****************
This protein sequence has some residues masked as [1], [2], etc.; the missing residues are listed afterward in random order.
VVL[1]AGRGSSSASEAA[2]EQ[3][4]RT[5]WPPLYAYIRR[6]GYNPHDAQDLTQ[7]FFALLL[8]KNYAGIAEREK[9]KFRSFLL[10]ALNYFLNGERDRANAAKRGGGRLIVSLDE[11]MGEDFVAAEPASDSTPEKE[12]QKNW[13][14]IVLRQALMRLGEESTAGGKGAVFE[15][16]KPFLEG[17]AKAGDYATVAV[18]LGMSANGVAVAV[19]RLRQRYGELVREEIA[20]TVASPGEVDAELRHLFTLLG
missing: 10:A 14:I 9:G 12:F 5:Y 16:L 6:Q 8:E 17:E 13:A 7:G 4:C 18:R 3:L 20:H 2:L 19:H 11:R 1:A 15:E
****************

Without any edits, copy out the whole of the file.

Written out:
This protein sequence has some residues masked as [1], [2], etc.; the missing residues are listed afterward in random order.
VVL[1]AGRGSSSASEAA[2]EQ[3][4]RT[5]WPPLYAYIRR[6]GYNPHDAQDLTQ[7]FFALLL[8]KNYAGIAEREK[9]KFRSFLL[10]ALNYFLNGERDRANAAKRGGGRLIVSLDE[11]MGEDFVAAEPASDSTPEKE[12]QKNW[13][14]IVLRQALMRLGEESTAGGKGAVFE[15][16]KPFLEG[17]AKAGDYATVAV[18]LGMSANGVAVAV[19]RLRQRYGELVREEIA[20]TVASPGEVDAELRHLFTLLG
missing: 10:A 14:I 9:G 12:F 5:Y 16:L 6:Q 8:E 17:E 13:A 7:G 4:C 18:R 3:L 20:H 2:L 19:H 11:R 1:A 15:E